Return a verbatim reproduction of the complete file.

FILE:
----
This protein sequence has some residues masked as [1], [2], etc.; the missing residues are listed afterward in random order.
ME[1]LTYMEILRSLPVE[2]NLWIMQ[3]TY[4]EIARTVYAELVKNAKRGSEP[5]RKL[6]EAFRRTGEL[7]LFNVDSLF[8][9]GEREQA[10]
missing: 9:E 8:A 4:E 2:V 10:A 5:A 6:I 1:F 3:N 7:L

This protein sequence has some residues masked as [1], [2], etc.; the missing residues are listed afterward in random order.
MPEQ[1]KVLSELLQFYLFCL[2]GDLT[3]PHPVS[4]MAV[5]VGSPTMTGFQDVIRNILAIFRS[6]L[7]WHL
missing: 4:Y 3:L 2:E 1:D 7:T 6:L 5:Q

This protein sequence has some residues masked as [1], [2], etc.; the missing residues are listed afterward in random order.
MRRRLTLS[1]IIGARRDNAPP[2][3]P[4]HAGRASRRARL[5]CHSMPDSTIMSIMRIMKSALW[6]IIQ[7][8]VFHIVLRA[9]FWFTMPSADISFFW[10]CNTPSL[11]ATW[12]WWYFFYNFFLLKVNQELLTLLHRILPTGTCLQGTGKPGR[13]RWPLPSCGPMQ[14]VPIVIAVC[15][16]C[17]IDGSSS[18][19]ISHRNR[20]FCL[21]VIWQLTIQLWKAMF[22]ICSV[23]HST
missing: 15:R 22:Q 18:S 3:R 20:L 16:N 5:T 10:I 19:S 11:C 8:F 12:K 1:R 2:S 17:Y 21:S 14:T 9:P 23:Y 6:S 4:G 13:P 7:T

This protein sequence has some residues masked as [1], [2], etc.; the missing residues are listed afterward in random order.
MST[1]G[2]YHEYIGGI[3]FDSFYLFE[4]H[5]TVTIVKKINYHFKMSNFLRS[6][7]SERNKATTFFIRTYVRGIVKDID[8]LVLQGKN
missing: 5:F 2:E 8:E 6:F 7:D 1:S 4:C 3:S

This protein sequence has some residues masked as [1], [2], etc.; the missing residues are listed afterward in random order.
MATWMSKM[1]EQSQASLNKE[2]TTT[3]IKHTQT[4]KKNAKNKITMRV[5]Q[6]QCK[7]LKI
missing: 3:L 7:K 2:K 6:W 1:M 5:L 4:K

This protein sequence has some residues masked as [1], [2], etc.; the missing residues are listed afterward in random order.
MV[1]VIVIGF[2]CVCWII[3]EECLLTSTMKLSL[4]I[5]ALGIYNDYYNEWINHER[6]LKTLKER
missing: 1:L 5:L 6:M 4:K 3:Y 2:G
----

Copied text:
This protein sequence has some residues masked as [1], [2], etc.; the missing residues are listed afterward in random order.
ME[1]LTYMEILRSLPVE[2]NLWIMQ[3]TY[4]EIARTVYAELVKNAKRGSEP[5]RKL[6]EAFRRTGEL[7]LFNVDSLF[8][9]GEREQA[10]
missing: 9:E 8:A 4:E 2:V 10:A 5:A 6:I 1:F 3:N 7:L

This protein sequence has some residues masked as [1], [2], etc.; the missing residues are listed afterward in random order.
MPEQ[1]KVLSELLQFYLFCL[2]GDLT[3]PHPVS[4]MAV[5]VGSPTMTGFQDVIRNILAIFRS[6]L[7]WHL
missing: 4:Y 3:L 2:E 1:D 7:T 6:L 5:Q

This protein sequence has some residues masked as [1], [2], etc.; the missing residues are listed afterward in random order.
MRRRLTLS[1]IIGARRDNAPP[2][3]P[4]HAGRASRRARL[5]CHSMPDSTIMSIMRIMKSALW[6]IIQ[7][8]VFHIVLRA[9]FWFTMPSADISFFW[10]CNTPSL[11]ATW[12]WWYFFYNFFLLKVNQELLTLLHRILPTGTCLQGTGKPGR[13]RWPLPSCGPMQ[14]VPIVIAVC[15][16]C[17]IDGSSS[18][19]ISHRNR[20]FCL[21]VIWQLTIQLWKAMF[22]ICSV[23]HST
missing: 15:R 22:Q 18:S 3:R 20:L 16:N 5:T 10:I 19:S 11:C 8:F 12:K 1:R 2:S 17:Y 21:S 14:T 9:P 23:Y 6:S 4:G 13:P 7:T

This protein sequence has some residues masked as [1], [2], etc.; the missing residues are listed afterward in random order.
MST[1]G[2]YHEYIGGI[3]FDSFYLFE[4]H[5]TVTIVKKINYHFKMSNFLRS[6][7]SERNKATTFFIRTYVRGIVKDID[8]LVLQGKN
missing: 5:F 2:E 8:E 6:F 7:D 1:S 4:C 3:S

This protein sequence has some residues masked as [1], [2], etc.; the missing residues are listed afterward in random order.
MATWMSKM[1]EQSQASLNKE[2]TTT[3]IKHTQT[4]KKNAKNKITMRV[5]Q[6]QCK[7]LKI
missing: 3:L 7:K 2:K 6:W 1:M 5:L 4:K

This protein sequence has some residues masked as [1], [2], etc.; the missing residues are listed afterward in random order.
MV[1]VIVIGF[2]CVCWII[3]EECLLTSTMKLSL[4]I[5]ALGIYNDYYNEWINHER[6]LKTLKER
missing: 1:L 5:L 6:M 4:K 3:Y 2:G